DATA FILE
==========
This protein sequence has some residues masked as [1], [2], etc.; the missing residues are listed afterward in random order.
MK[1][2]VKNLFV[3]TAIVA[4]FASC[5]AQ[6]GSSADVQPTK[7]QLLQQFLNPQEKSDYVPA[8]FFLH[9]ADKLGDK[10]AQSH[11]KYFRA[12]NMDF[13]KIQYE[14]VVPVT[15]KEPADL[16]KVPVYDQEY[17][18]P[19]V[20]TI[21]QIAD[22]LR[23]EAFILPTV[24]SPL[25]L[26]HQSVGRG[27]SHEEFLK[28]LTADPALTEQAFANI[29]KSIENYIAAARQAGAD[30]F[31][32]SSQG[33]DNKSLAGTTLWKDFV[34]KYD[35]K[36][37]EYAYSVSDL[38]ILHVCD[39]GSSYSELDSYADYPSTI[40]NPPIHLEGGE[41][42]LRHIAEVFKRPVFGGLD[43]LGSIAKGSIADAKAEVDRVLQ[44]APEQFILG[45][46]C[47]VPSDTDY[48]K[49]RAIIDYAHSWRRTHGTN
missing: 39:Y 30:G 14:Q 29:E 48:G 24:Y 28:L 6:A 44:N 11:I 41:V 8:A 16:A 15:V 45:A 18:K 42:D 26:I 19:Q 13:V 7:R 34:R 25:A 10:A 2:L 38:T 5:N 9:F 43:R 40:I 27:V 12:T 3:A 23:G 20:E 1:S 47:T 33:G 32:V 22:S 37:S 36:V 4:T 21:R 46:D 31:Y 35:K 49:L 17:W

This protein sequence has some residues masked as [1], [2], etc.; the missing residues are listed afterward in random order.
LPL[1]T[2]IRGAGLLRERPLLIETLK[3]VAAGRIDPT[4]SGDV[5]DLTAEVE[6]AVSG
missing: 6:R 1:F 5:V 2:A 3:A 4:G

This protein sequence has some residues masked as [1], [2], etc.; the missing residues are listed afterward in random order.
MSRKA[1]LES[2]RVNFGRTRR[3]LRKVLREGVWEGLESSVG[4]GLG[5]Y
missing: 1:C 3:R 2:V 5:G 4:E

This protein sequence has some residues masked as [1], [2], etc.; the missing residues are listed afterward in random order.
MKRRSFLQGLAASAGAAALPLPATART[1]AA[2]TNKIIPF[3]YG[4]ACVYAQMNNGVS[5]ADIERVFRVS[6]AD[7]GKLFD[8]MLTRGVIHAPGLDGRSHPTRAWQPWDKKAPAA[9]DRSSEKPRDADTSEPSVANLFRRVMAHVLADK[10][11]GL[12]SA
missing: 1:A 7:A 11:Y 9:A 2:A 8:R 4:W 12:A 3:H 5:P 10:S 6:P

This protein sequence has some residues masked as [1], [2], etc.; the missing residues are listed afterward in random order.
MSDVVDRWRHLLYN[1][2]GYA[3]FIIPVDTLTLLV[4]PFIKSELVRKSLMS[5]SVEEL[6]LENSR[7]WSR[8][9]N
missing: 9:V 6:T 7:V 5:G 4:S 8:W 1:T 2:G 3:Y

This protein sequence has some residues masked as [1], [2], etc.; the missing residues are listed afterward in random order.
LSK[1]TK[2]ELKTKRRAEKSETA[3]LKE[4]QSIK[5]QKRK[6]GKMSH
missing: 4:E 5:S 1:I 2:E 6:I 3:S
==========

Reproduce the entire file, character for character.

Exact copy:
This protein sequence has some residues masked as [1], [2], etc.; the missing residues are listed afterward in random order.
MK[1][2]VKNLFV[3]TAIVA[4]FASC[5]AQ[6]GSSADVQPTK[7]QLLQQFLNPQEKSDYVPA[8]FFLH[9]ADKLGDK[10]AQSH[11]KYFRA[12]NMDF[13]KIQYE[14]VVPVT[15]KEPADL[16]KVPVYDQEY[17][18]P[19]V[20]TI[21]QIAD[22]LR[23]EAFILPTV[24]SPL[25]L[26]HQSVGRG[27]SHEEFLK[28]LTADPALTEQAFANI[29]KSIENYIAAARQAGAD[30]F[31][32]SSQG[33]DNKSLAGTTLWKDFV[34]KYD[35]K[36][37]EYAYSVSDL[38]ILHVCD[39]GSSYSELDSYADYPSTI[40]NPPIHLEGGE[41][42]LRHIAEVFKRPVFGGLD[43]LGSIAKGSIADAKAEVDRVLQ[44]APEQFILG[45][46]C[47]VPSDTDY[48]K[49]RAIIDYAHSWRRTHGTN
missing: 39:Y 30:G 14:Q 29:E 48:G 24:Y 28:L 6:A 44:N 11:I 41:V 8:A 16:A 15:V 45:A 18:K 42:D 26:I 19:Q 13:V 7:R 34:R 25:A 10:A 2:L 38:T 5:N 9:F 43:R 40:I 27:V 12:T 3:A 23:G 20:E 1:S 47:T 33:G 32:V 22:S 37:S 36:V 4:T 21:R 46:D 31:Y 35:K 49:L 17:W

This protein sequence has some residues masked as [1], [2], etc.; the missing residues are listed afterward in random order.
LPL[1]T[2]IRGAGLLRERPLLIETLK[3]VAAGRIDPT[4]SGDV[5]DLTAEVE[6]AVSG
missing: 6:R 1:F 5:V 2:A 3:A 4:G

This protein sequence has some residues masked as [1], [2], etc.; the missing residues are listed afterward in random order.
MSRKA[1]LES[2]RVNFGRTRR[3]LRKVLREGVWEGLESSVG[4]GLG[5]Y
missing: 1:C 3:R 2:V 5:G 4:E

This protein sequence has some residues masked as [1], [2], etc.; the missing residues are listed afterward in random order.
MKRRSFLQGLAASAGAAALPLPATART[1]AA[2]TNKIIPF[3]YG[4]ACVYAQMNNGVS[5]ADIERVFRVS[6]AD[7]GKLFD[8]MLTRGVIHAPGLDGRSHPTRAWQPWDKKAPAA[9]DRSSEKPRDADTSEPSVANLFRRVMAHVLADK[10][11]GL[12]SA
missing: 1:A 7:A 11:Y 9:A 2:A 8:R 4:W 12:A 3:H 5:P 10:S 6:P

This protein sequence has some residues masked as [1], [2], etc.; the missing residues are listed afterward in random order.
MSDVVDRWRHLLYN[1][2]GYA[3]FIIPVDTLTLLV[4]PFIKSELVRKSLMS[5]SVEEL[6]LENSR[7]WSR[8][9]N
missing: 9:V 6:T 7:V 5:G 4:S 8:W 1:T 2:G 3:Y

This protein sequence has some residues masked as [1], [2], etc.; the missing residues are listed afterward in random order.
LSK[1]TK[2]ELKTKRRAEKSETA[3]LKE[4]QSIK[5]QKRK[6]GKMSH
missing: 4:E 5:S 1:I 2:E 6:I 3:S